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My plan was to observe and estimate the apparent magnitude of the Moon during totality of the June 2011 lunar eclipse, but the clouds rolled in at the exact moment, so I couldn't make any useful estimates. What was the apparent magnitude?

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Thank you for the answers! I just received an email from Dr. Richard Keen, turns out the visual magnitude of the eclipse from observers using naked eye, reversed binoculars, and photometry averaged -0.3 and the Danjon L values ranged from 0 to 1.5.

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According to NASA on this page, the penumbral magnitude was 2.6868 and the umbral magnitude was 1.6998. I was guessing that that meant magnitudes/arcsec, but the numbers don't make sense to me, whether eclipse magnitudes are listed as actual brightness or change in magnitude. Shouldn't the umbral magnitude be the larger number in either case?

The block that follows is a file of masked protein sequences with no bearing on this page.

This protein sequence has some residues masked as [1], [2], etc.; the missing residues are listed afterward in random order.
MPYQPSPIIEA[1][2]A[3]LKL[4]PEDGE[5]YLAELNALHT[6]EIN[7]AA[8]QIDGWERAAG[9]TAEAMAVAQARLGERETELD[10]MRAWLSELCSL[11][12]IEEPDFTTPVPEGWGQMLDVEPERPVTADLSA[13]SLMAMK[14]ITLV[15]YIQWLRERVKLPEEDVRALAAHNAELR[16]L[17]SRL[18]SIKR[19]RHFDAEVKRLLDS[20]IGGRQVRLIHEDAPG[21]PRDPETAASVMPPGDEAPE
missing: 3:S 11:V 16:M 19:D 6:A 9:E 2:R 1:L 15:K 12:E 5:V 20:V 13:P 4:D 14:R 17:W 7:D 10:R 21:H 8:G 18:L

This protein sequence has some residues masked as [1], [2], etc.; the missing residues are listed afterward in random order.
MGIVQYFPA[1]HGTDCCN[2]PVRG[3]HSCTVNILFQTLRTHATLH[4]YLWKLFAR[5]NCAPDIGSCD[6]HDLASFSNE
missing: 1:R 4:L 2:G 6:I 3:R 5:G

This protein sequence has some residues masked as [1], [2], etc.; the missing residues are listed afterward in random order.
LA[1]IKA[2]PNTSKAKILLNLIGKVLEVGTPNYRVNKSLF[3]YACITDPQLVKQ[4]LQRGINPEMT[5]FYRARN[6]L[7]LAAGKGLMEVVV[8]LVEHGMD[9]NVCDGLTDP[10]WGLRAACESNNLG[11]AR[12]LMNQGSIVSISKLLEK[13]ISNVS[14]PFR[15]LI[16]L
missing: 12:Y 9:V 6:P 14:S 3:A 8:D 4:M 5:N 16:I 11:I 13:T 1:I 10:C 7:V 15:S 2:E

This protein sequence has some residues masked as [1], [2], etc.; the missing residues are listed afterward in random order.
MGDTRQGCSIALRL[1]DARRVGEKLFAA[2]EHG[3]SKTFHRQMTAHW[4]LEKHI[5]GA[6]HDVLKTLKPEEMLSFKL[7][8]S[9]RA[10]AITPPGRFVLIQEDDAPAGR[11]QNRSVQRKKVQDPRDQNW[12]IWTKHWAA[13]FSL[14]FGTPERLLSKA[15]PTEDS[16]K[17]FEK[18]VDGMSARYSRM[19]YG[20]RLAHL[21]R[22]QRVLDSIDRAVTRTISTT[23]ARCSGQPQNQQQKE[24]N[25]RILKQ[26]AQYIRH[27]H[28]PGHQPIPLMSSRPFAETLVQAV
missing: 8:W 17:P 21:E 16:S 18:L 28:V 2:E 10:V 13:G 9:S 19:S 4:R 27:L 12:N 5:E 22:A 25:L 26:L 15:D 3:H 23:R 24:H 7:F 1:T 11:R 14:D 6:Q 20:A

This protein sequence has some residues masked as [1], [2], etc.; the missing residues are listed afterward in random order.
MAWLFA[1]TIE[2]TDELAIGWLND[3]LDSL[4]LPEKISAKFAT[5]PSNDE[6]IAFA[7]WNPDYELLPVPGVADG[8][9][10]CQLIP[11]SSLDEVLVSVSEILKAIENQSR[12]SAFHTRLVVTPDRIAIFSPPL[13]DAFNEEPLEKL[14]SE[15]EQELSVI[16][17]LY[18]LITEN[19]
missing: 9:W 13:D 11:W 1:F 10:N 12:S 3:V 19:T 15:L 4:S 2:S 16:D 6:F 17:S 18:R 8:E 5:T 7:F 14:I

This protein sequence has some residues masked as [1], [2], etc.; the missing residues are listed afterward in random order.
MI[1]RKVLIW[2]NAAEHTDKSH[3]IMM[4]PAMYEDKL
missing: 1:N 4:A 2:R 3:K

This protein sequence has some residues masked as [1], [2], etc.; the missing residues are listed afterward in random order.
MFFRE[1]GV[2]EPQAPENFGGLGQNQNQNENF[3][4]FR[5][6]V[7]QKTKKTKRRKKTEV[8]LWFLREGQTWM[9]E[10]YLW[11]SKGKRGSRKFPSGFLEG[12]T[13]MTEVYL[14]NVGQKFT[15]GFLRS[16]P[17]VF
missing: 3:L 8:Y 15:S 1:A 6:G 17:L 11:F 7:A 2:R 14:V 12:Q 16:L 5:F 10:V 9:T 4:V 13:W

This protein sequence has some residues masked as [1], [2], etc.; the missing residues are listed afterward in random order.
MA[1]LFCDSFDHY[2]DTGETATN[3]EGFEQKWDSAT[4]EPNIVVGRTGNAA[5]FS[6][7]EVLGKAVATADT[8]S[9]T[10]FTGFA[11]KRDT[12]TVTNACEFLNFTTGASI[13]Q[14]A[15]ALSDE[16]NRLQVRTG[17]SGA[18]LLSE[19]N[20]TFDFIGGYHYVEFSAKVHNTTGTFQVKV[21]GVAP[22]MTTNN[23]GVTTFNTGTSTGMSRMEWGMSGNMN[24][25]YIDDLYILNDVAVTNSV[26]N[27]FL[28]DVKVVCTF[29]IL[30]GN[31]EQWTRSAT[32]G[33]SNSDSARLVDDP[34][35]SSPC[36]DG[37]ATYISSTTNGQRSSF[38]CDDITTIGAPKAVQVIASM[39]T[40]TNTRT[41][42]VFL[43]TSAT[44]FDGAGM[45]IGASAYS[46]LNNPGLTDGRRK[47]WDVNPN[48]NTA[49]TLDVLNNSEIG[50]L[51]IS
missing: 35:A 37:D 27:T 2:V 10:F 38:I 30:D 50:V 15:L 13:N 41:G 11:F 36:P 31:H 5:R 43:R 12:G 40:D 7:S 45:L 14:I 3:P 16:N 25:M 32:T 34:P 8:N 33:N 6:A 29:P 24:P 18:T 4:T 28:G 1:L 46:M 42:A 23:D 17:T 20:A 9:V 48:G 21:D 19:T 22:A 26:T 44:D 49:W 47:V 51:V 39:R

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The Penumbral and Umbral magnitudes on that PDF aren't referring to brightness but rather to the fraction of the Moon's diameter immersed in the shadow. Since the umbral magnitude is greater than one, the eclipse was total. This wikipedia article en.wikipedia.org/wiki/Magnitude_of_eclipse expains what those values mean and how they are computed. –  dagorym Jun 21 '11 at 22:47
Drat! Well, that page has the most information about the eclipse of any I found, even if not the datum that the asker wanted. –  Andrew Jun 23 '11 at 2:12

I was on the wrong side of the planet to see this eclipse, but I would expect it was an extremely dark eclipse, because the Moon passed very close to the centre of the umbral shadow.

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